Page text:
This rule stresses the set-oriented nature of a relational database. It requires that rows [sic] be treated as sets in insert, delete, and update operations. The rule is designed to prohibit implementations that support only row-at-a-time, navigational modification of the database.
Intended to defeat claims of relational fidelity for products that applied record-at-a-time updates to tables.
  • Physical Data Independence (PDI) Rule 8: Application programs and terminal activities remain logically unimpaired whenever any changes are made in either storage representation or access methods.
Applications must still work using the same syntax, even when changes are made to the way in which the database internally implements data storage and access methods. This rule implies that the way the data is stored physically must be independent of the logical manner in which it’s accessed. This is saying that users shouldn’t be concerned about how the data is stored, or how it’s accessed. In fact, users of the data need only be able to get the basic definition of the data they need.
Intended to defeat claims of relational fidelity for products whose physical reorganization--storage and access methods--impaired queries and applications.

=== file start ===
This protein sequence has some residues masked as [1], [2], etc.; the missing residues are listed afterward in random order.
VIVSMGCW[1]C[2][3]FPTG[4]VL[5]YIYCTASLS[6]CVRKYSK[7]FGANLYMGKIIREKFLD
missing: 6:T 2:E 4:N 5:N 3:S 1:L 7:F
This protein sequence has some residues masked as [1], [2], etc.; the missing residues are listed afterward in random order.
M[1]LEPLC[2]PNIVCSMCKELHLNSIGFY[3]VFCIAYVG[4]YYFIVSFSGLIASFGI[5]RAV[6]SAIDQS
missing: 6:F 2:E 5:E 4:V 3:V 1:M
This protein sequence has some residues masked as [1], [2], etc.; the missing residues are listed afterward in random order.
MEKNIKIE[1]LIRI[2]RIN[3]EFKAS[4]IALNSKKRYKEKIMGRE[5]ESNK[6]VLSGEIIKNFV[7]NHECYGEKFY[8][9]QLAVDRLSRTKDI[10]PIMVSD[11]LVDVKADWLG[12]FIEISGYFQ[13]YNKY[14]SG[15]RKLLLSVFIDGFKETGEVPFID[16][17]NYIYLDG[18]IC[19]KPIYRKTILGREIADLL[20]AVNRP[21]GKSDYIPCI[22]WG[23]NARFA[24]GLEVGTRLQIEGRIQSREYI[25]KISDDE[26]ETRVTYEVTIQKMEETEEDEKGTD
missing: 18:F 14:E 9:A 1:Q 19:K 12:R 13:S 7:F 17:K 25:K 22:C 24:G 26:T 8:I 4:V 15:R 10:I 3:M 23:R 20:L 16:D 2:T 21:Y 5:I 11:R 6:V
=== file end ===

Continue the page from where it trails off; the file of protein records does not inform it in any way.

Compliance with this rule is dependent on compliance with rule 2.

SQL examples of violations are Oracle ROWID's and key dependence on indexes.

  • Logical Data Independence Rule 9: Application programs and terminal activities remain logically unimpaired when information preserving changes of any kind that theoretically permit unimpairment are made to the base tables.
Along with rule 8, this rule insulates the user or application program from the low-level implementation of the database. Together, they specify that specific access or storage techniques used by the RDBMS—and even changes to the structure of the tables in the database—shouldn’t affect the user’s ability to work with the data. In this way, if you add a column to a table and if tables are split in a manner that doesn’t add, or subtract columns, then the application programs that call the database should be unimpaired.
Intended to defeat claims of relational fidelity for products whose non-loss logical reorganization--schema--impaired queries and applications.